Live Below The Line: Take Two

I’ve decided to reattempt the Live Below The Line challenge, taking on board my previous experience of white rice and lack of protein, and advice and comments from readers.


The challenge is open until June – so I thought a second attempt would be an opportunity to raise additional funding for Oxfam, as well as awareness about poverty and food poverty in the UK.

Since my explosion across the national media, the most common criticism I have received is that ‘it just isn’t possible’ – as though a year of living on a stringent budget is not evidence enough that it is.

Anyway – for the next seven days, I will be closing up my store cupboard again, shelving the fancy spices that Schwartz so generously sent me, and creating a minimum of 21 meals from the following items:


4 fruit yogurts, 33p
Wholemeal loaf, 22 slices, 50p
5 peaches, 30p (reduced from £2)
1kg frozen mixed veg, 75p
2 apples, 41p
1 baking potato, 24p
1 courgette, 22p
400g kidney beans, 21p
411g lemon curd, 22p
400g chopped tomatoes, 31p
10 beef stock cubes, 15p
Sage and onion stuffing, 15p
1kg rice, 40p

Total spend: £4.85


As before, I will be documenting the days on my online blog under the category “Live Below The Line 2013”.

I am doing the challenge for seven days – as most people do a ‘weekly’ food shop – I never understood the five day part of the Live Below The Line challenge!

To donate to Live Below The Line, a global poverty project, click here:

If you are taking part in this years Live Below The Line challenge and want to share your experience, get in touch at

Jack Monroe. Twitter: @MsJackMonroe

Categories: Blog, Live Below The Line


  1. Jack, I commend you. I am embaressed to say I could not come up with one meal from the list of ingredients. I am a mother if two and cook from scratch every day. I will watch closely to see how you manage this. I obviously need to rethink my purchases etc. good luck.

  2. Looking forward to what you make from this collection of food. Can envision many possibilities including:

    Beefy Rice Vegetable Soup
    Soup thickened and flavored with the sage and onion stuffing
    Sage and Onion Ongiri
    Peach Rice Pudding
    Hot Beef Broth Tea
    Apple Peel (or core) Tea is pretty tasty if you can save a peeling or two for that(just don’t eat seeds/pits)
    Peach Peal tea over ice is good too, if a bit fuzzy
    Beefy Beans over Rice
    If you cook rice in extra water and pour off the water, the hot rice water is a tasty beverage
    Rice cooked and flavored with a bit of the stuffing
    Yogurt and Peach Parfait
    Peach Yogurt Smoothie

    Some of the peaches may need to be sliced, blanched, and frozen to make it very far into the week.

    Some of the food challenges are for 7 days. My guess for this one is that the organizers have discovered that if people do it for 5 days, they then go out with their friends on the weekend and talk about the challenge, so the results are more effective. If they do it for 7 days they usually stay home all weekend unless some friends are doing it together, planned ahead, and saved food for a group meal.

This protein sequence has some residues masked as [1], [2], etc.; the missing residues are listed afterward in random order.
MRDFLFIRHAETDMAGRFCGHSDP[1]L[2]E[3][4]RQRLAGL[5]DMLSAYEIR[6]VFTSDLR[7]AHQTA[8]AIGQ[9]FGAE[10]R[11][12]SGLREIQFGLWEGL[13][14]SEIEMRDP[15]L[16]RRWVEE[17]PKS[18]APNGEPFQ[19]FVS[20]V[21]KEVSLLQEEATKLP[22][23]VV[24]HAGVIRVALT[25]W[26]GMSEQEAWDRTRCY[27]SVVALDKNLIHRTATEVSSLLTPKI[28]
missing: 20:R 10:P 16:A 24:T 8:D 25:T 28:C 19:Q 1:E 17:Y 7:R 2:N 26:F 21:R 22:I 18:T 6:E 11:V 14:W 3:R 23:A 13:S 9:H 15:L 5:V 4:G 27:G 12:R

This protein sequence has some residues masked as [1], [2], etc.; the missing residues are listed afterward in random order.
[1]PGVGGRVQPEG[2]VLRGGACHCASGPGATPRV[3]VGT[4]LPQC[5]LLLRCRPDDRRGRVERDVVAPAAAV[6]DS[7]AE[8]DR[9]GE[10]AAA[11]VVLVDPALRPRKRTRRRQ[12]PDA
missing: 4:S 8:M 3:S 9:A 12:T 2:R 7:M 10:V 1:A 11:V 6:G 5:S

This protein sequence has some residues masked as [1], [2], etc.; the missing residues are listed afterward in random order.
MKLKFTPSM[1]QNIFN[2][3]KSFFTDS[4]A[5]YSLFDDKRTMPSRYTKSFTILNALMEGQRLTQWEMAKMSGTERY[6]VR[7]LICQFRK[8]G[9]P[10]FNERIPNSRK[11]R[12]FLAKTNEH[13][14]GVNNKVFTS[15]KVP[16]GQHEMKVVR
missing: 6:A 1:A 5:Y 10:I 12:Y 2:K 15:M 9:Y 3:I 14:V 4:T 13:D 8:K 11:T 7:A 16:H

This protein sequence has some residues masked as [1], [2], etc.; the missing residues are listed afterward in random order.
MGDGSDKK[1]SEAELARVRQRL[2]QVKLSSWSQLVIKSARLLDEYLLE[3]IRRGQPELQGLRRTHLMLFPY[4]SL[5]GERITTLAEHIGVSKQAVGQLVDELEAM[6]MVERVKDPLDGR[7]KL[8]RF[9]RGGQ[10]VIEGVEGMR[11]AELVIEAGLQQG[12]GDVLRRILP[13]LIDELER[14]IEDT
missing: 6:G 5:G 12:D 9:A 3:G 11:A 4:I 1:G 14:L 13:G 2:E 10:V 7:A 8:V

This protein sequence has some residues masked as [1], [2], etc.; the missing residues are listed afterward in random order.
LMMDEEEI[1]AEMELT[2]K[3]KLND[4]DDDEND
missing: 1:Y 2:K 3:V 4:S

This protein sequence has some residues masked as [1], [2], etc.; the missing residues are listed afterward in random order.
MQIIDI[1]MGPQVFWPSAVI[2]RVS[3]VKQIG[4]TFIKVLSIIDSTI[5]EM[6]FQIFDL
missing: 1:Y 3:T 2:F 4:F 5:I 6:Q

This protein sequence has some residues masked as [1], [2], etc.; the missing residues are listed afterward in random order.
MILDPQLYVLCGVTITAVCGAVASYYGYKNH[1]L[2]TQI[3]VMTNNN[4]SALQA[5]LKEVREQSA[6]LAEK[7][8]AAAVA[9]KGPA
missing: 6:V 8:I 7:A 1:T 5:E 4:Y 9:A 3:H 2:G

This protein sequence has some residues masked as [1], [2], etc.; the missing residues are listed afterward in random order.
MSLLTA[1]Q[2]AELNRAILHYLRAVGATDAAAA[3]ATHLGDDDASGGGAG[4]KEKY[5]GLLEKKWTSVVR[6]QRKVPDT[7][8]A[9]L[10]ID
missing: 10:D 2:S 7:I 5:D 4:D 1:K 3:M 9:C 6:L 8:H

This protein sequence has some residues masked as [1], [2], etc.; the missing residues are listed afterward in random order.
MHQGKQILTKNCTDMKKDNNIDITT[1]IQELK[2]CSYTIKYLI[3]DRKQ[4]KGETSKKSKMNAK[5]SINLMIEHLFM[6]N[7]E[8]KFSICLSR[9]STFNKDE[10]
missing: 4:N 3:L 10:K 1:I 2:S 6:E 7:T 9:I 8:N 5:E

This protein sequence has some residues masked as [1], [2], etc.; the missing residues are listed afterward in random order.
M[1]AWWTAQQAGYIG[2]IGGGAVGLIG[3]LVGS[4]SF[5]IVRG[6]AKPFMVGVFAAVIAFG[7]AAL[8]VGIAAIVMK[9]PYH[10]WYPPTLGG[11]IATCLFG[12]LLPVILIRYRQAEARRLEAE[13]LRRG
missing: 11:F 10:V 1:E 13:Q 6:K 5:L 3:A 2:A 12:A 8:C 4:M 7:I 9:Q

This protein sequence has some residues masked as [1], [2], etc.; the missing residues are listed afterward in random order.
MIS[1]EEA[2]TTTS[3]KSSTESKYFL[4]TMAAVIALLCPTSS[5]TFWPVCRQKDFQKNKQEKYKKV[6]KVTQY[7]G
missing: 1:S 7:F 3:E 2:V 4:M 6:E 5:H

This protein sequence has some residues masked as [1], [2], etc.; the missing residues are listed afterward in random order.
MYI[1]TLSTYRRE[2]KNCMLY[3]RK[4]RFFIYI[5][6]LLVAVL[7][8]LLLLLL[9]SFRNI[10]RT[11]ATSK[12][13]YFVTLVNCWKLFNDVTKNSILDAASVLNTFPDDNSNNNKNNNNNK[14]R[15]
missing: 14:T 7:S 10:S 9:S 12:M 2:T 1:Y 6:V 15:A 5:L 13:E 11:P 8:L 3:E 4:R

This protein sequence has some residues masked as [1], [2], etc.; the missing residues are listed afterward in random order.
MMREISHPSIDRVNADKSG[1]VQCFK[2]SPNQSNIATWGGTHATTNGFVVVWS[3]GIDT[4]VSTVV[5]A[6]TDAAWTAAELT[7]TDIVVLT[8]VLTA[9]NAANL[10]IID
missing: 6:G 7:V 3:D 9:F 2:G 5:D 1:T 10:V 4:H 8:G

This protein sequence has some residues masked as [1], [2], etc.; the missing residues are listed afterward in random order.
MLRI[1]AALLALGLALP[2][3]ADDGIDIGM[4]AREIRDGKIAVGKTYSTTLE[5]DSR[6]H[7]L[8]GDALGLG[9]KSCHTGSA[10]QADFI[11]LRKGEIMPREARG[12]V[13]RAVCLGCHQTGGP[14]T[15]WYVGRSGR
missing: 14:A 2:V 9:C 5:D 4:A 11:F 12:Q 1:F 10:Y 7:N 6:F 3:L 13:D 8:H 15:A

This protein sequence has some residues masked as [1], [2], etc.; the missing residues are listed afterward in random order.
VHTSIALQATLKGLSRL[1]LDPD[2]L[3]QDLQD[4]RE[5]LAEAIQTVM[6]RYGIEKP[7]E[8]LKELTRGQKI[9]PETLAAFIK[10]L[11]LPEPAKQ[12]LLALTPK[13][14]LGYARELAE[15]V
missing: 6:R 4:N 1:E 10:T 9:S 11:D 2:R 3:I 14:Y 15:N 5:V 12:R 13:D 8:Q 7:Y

If people are doing the LBL challenge for 7 days though, they would have £7 to work with as it’s £1 a day. A few people do it for a month, so they have £28-31 depending on the month they choose.

    It’s true that people who won’t do something, can’t succeed at it. And certainly this is a difficult challenge. If people genuinely want to give it a try, it is worth looking at your two lists and also the discussion here about what you/others would do differently to increase their success. And most likely if they replied here with their proposed list of foods for the 5 days, the generous readers here could give them ideas about what to cook with their food or perhaps what to swap out that might make their meals more workable and enjoyable.


  3. I am fascinated! I am trying to make my own list of how I would do it. It’s not easy at all. However half of that potato is calling to be sliced and sautéed with some sliced up sausage! Ha ha! Sorry I am sure you have a plan for it all. Good luck.

  4. I have been an avid reader of your blog for about 2 weeks now and have been using you as inspiration to try and cut done my food bills and use the pantry more. I have to admit though living in Australia it seems that the food in the UK is much cheaper than over here. Having lived in the Uk several years ago I remember how cheap the store brands were. I would be interested in comparing some of the basic items to see if we could do it as cheaply with conversion rates maybe we could cover a few different countries other readers from the blog and we could all post a basic list? It might just be me that finds it fascinating. 🙂

    • Emma, since you are in a different season, different vegetables may be cheaper for you now compared to the UK such as fall and winter squash.

      Agreed that we could all learn from each other’s frugal food lists. We also may be able to post recipes for each other that aren’t cheap where we are, but are cheap where you are.

      And we can all learn from the basic principles such as using a flavorful item in different ways like Jack’s lemon curd or a bit of one of the exotic spices.

  5. Dear Jack I am so glad that I have found the information that you have given us all. I have started to shop at Sainsbury which is my local store and I love it. I walk the 1.1/2 miles in to town and have been looking at the Basic range of goods which is a complete eye opener. I would have been too snooty before to have purchased them but I am changing. Thank you so much for helping me. My credit cards are up to their limit, my bank account is almost to overdraft max level and I want to get out of debt. You are helping me. Thank you again. Regards Isabel

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